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Scab Disease

Scab Disease, Scab

A close up of a hand holding an apple with apple scab
Holding Apple with scab by Margalob (CC BY-SA 4.0)
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Various fungal species cause scab disease in plants. Each species tends to be specific to its host (the plant infected), however, all-cause similar symptoms in plants. Some of the most common Scab diseases are Apple and Pear Scab. The main symptoms involve dark lesions on the leaves, stems and fruits. The lesions of fruits crust over, forming a black scab, which ultimately turns sooty when the spores are produced. Scab diseases rarely kill plants, and the damage is mostly aesthetic. However, harmful infections can reduce the quality of crops, and overall growth may be stunted. Trees may weaken and be susceptible to infections by other pathogens.

Identification

Dark irregular-shaped lesions which can be olive-green, purple or black. Lesions develop a sooty substance when spores are produced. Leaves turn yellow and fall from plants prematurely. Flower buds blacken and fall early. Fruits develop lesions which scab, dry, then crack open.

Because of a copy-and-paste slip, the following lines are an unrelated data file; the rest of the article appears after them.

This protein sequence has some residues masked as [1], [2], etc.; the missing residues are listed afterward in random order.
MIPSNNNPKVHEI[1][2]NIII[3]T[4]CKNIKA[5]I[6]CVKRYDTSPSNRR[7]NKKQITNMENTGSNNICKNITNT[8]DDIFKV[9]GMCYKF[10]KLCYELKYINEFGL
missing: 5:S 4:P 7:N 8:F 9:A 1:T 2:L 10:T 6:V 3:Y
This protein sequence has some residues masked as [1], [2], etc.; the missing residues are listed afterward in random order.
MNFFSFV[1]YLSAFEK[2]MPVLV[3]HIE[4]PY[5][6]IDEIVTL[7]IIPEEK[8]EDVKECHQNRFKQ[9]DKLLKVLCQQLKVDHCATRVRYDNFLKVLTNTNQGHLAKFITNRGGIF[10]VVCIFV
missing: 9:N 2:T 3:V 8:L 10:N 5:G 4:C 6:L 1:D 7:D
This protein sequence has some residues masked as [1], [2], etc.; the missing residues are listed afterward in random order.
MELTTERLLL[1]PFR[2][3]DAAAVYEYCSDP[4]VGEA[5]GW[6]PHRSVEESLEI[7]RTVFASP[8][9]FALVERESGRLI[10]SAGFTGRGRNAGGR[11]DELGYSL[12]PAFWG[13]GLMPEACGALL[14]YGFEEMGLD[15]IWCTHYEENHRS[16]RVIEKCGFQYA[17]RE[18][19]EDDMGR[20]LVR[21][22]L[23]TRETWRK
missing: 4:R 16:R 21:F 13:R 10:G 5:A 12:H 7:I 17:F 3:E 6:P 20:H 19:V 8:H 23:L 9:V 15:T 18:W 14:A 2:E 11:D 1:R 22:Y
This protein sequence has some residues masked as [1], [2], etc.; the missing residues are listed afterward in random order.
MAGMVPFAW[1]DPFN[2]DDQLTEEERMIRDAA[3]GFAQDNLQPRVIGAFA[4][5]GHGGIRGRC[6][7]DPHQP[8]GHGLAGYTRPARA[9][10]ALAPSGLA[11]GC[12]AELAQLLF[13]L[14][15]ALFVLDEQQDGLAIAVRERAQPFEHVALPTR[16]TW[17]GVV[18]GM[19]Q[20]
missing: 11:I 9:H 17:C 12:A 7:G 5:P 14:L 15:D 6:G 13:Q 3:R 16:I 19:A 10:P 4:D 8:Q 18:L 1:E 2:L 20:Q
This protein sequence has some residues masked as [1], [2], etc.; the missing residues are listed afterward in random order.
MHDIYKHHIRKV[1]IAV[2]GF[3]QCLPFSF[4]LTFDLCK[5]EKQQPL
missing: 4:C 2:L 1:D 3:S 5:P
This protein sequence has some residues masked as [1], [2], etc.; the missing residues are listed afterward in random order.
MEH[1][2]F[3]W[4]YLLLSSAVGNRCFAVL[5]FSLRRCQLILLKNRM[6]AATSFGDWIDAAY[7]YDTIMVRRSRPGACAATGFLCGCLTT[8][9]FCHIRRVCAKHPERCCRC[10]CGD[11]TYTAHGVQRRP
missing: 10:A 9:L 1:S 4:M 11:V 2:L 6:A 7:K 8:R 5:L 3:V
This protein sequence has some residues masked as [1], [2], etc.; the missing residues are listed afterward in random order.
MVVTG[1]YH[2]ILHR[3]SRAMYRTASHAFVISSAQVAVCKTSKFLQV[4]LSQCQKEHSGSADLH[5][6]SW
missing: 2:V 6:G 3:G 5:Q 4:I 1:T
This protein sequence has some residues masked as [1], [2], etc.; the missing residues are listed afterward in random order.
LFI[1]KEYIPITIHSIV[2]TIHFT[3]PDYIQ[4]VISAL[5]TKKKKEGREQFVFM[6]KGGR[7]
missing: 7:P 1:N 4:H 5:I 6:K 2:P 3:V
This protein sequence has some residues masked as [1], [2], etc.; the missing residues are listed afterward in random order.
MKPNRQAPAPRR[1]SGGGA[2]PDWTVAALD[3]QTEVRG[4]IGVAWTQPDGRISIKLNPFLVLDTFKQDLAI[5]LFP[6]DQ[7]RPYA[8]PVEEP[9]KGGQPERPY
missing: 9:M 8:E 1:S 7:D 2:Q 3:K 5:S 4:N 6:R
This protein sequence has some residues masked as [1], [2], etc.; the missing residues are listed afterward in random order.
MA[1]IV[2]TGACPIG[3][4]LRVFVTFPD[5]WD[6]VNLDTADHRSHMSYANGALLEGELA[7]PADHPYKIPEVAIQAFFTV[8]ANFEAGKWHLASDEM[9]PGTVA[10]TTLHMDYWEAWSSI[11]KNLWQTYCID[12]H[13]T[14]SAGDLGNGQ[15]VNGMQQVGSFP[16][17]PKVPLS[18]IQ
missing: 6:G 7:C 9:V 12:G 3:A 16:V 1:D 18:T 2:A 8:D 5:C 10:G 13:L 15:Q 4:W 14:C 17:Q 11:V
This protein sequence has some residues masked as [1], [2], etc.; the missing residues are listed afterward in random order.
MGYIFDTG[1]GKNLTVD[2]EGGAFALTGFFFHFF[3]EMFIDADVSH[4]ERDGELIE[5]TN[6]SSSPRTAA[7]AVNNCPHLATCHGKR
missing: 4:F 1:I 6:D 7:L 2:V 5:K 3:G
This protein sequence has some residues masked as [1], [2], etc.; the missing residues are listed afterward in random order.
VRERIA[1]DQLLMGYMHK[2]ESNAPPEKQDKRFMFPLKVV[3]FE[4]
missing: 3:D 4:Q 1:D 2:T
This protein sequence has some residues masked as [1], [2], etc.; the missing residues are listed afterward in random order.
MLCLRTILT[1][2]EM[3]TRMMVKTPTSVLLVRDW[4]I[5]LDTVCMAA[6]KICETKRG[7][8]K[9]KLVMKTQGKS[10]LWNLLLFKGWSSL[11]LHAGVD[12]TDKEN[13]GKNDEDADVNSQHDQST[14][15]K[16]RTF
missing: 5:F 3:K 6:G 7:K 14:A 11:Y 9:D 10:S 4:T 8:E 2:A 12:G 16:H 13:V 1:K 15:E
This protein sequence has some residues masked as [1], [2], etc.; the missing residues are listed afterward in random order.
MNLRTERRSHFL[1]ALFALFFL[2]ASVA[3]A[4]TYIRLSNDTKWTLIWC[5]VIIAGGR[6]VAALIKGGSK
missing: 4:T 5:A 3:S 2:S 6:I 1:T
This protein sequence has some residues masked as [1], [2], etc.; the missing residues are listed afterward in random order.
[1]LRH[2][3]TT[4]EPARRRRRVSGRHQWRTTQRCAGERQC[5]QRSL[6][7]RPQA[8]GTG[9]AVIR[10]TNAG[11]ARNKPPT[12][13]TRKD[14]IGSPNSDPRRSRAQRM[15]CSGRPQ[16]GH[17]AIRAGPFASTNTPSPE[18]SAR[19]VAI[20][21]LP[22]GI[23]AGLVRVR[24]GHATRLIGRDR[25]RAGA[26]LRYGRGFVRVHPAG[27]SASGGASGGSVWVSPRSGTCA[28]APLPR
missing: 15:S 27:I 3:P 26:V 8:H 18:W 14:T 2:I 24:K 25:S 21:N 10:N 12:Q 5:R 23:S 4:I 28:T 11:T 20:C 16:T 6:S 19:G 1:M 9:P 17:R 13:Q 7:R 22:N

Growth factors

Spores are produced during wet weather, in most cases.

Symptoms

Greenish-brown blotches or blisters on leaves.
Premature leaf fall.
Blistered swellings on twigs
Dark spots or cracked and corky blisters on fruit.

Biological treatment

Removing fallen leaves from diseased plants can interrupt the disease cycle. Pruning out infected branches and burning them.

Chemical treatment

In foliage outbreaks, spraying with an approved fungicide once a fortnight from when the buds first break until the blossoms drop. If the wood is also infected, then the spraying will need to continue until harvest. Rigorous spraying can eliminate the apple scab by the third growing season. Be mindful when using fungicides, as they can be toxic. Always take care to read the label of the bottle.

Lifecycle

The disease-causing fungi lie dormant during winter, either on plant debris or as small cankers and lesions on trees. When the spores are produced, they are carried to new hosts in the wind. Scab can also be spread during heavy rainfall. Both require prolonged wet surfaces to successfully infect a new host.

Prevention

General hygiene around plants, e.g. cleaning gardening tools regularly and removing the dead material from the base of the tree. Try to take good care of the tree; Scab disease is often a sign of neglect. Regular pruning to encourage sufficient air circulation in the tree, allowing surfaces to dry quicker.

Affected plants

Apple

Malus spp.

Pear

Pyrus spp.

Poplar Tree

Populus spp.

Willow

Salix spp.

Firethorn

Pyracantha spp.

A close up of the green fruit of an olive tree lit by a low sun.

Olive

Olea spp.

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